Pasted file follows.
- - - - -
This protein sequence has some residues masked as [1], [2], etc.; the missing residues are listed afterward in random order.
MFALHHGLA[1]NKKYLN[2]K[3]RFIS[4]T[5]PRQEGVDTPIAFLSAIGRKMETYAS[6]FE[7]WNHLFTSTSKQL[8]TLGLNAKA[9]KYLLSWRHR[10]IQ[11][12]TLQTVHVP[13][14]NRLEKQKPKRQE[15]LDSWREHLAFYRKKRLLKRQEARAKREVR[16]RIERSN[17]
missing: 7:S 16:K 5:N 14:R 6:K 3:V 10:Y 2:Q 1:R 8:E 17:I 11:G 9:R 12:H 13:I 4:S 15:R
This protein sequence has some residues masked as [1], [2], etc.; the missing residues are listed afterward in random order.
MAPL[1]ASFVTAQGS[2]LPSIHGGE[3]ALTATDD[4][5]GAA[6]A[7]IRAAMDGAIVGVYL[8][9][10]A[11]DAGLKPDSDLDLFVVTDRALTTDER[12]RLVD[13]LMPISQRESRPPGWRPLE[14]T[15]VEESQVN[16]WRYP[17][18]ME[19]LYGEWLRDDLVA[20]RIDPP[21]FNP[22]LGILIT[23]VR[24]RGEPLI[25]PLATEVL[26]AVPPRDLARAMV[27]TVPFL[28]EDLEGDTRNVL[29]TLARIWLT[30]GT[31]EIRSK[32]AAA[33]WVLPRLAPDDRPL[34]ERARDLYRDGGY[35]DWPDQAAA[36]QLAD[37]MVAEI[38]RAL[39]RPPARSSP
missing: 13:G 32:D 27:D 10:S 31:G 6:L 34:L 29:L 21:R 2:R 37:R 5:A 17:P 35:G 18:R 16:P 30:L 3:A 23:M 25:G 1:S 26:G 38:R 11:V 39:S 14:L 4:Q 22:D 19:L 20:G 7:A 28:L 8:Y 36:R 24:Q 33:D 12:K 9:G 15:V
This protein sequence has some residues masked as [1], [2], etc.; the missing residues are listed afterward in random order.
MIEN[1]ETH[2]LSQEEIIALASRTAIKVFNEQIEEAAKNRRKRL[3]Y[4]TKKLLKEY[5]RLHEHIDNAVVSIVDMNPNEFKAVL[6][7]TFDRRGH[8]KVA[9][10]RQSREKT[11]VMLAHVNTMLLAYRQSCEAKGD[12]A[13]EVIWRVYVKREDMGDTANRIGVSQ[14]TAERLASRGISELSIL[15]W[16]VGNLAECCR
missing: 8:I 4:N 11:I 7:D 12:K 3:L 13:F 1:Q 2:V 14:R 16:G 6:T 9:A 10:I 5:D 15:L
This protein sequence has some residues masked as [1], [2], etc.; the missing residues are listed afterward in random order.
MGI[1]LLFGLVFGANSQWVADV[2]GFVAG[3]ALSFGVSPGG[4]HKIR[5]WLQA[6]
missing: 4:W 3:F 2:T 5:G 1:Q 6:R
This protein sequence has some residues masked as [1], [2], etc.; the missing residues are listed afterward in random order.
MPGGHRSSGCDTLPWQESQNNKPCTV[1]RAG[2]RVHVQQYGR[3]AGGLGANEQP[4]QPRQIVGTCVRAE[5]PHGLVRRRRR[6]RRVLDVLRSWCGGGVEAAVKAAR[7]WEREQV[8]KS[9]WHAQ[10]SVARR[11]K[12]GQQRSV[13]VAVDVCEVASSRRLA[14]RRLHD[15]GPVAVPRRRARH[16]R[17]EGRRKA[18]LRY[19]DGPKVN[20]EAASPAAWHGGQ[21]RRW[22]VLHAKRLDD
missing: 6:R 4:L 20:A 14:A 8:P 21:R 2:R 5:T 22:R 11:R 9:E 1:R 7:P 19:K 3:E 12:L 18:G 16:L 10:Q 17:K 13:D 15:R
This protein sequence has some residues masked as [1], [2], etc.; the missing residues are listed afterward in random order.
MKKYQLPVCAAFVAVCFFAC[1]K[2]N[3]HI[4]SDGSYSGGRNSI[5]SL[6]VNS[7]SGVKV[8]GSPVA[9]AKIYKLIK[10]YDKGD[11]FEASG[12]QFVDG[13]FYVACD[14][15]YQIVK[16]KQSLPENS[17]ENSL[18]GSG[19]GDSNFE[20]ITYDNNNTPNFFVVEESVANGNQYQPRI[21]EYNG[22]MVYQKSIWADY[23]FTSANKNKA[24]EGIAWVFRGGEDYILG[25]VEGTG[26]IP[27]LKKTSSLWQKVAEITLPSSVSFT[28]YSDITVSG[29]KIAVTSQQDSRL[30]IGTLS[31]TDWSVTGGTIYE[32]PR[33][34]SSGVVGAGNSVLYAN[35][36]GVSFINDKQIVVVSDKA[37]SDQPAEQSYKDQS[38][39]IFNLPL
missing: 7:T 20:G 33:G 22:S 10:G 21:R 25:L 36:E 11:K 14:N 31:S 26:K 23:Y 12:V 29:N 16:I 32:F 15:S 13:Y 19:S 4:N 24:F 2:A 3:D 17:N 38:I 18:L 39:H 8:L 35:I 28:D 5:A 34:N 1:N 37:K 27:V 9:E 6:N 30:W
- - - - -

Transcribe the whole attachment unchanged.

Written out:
This protein sequence has some residues masked as [1], [2], etc.; the missing residues are listed afterward in random order.
MFALHHGLA[1]NKKYLN[2]K[3]RFIS[4]T[5]PRQEGVDTPIAFLSAIGRKMETYAS[6]FE[7]WNHLFTSTSKQL[8]TLGLNAKA[9]KYLLSWRHR[10]IQ[11][12]TLQTVHVP[13][14]NRLEKQKPKRQE[15]LDSWREHLAFYRKKRLLKRQEARAKREVR[16]RIERSN[17]
missing: 7:S 16:K 5:N 14:R 6:K 3:V 10:Y 2:Q 1:R 8:E 17:I 11:G 9:R 12:H 13:I 4:S 15:R
This protein sequence has some residues masked as [1], [2], etc.; the missing residues are listed afterward in random order.
MAPL[1]ASFVTAQGS[2]LPSIHGGE[3]ALTATDD[4][5]GAA[6]A[7]IRAAMDGAIVGVYL[8][9][10]A[11]DAGLKPDSDLDLFVVTDRALTTDER[12]RLVD[13]LMPISQRESRPPGWRPLE[14]T[15]VEESQVN[16]WRYP[17][18]ME[19]LYGEWLRDDLVA[20]RIDPP[21]FNP[22]LGILIT[23]VR[24]RGEPLI[25]PLATEVL[26]AVPPRDLARAMV[27]TVPFL[28]EDLEGDTRNVL[29]TLARIWLT[30]GT[31]EIRSK[32]AAA[33]WVLPRLAPDDRPL[34]ERARDLYRDGGY[35]DWPDQAAA[36]QLAD[37]MVAEI[38]RAL[39]RPPARSSP
missing: 13:G 32:D 27:D 10:S 31:G 6:L 34:L 29:L 21:R 2:R 37:R 5:A 17:P 35:G 18:R 16:P 30:L 3:A 23:M 25:G 1:S 26:G 38:R 11:V 39:S 14:L 4:Q 22:D 19:L 20:G 7:A 28:L 8:Y 36:R 24:Q 33:D 12:K 9:G 15:V
This protein sequence has some residues masked as [1], [2], etc.; the missing residues are listed afterward in random order.
MIEN[1]ETH[2]LSQEEIIALASRTAIKVFNEQIEEAAKNRRKRL[3]Y[4]TKKLLKEY[5]RLHEHIDNAVVSIVDMNPNEFKAVL[6][7]TFDRRGH[8]KVA[9][10]RQSREKT[11]VMLAHVNTMLLAYRQSCEAKGD[12]A[13]EVIWRVYVKREDMGDTANRIGVSQ[14]TAERLASRGISELSIL[15]W[16]VGNLAECCR
missing: 8:I 4:N 11:I 7:D 12:K 3:L 13:F 1:Q 2:V 14:R 16:G 6:T 9:A 10:I 5:D 15:L
This protein sequence has some residues masked as [1], [2], etc.; the missing residues are listed afterward in random order.
MGI[1]LLFGLVFGANSQWVADV[2]GFVAG[3]ALSFGVSPGG[4]HKIR[5]WLQA[6]
missing: 4:W 3:F 2:T 5:G 1:Q 6:R
This protein sequence has some residues masked as [1], [2], etc.; the missing residues are listed afterward in random order.
MPGGHRSSGCDTLPWQESQNNKPCTV[1]RAG[2]RVHVQQYGR[3]AGGLGANEQP[4]QPRQIVGTCVRAE[5]PHGLVRRRRR[6]RRVLDVLRSWCGGGVEAAVKAAR[7]WEREQV[8]KS[9]WHAQ[10]SVARR[11]K[12]GQQRSV[13]VAVDVCEVASSRRLA[14]RRLHD[15]GPVAVPRRRARH[16]R[17]EGRRKA[18]LRY[19]DGPKVN[20]EAASPAAWHGGQ[21]RRW[22]VLHAKRLDD
missing: 6:R 4:L 20:A 14:A 8:P 21:R 2:R 5:T 22:R 11:R 9:E 1:R 7:P 19:K 3:E 12:L 18:G 16:L 10:Q 17:K 13:D 15:R
This protein sequence has some residues masked as [1], [2], etc.; the missing residues are listed afterward in random order.
MKKYQLPVCAAFVAVCFFAC[1]K[2]N[3]HI[4]SDGSYSGGRNSI[5]SL[6]VNS[7]SGVKV[8]GSPVA[9]AKIYKLIK[10]YDKGD[11]FEASG[12]QFVDG[13]FYVACD[14][15]YQIVK[16]KQSLPENS[17]ENSL[18]GSG[19]GDSNFE[20]ITYDNNNTPNFFVVEESVANGNQYQPRI[21]EYNG[22]MVYQKSIWADY[23]FTSANKNKA[24]EGIAWVFRGGEDYILG[25]VEGTG[26]IP[27]LKKTSSLWQKVAEITLPSSVSFT[28]YSDITVSG[29]KIAVTSQQDSRL[30]IGTLS[31]TDWSVTGGTIYE[32]PR[33][34]SSGVVGAGNSVLYAN[35][36]GVSFINDKQIVVVSDKA[37]SDQPAEQSYKDQS[38][39]IFNLPL
missing: 7:T 20:G 33:G 22:S 10:G 21:R 25:L 36:E 11:K 14:N 31:S 26:K 23:Y 12:V 29:N 16:I 32:F 15:S 13:Y 19:S 4:N 24:F 2:A 3:D 17:N 38:I 18:L 39:H 8:L 35:I 28:D 5:A 34:N 1:N 37:K 27:V 9:E 6:N 30:W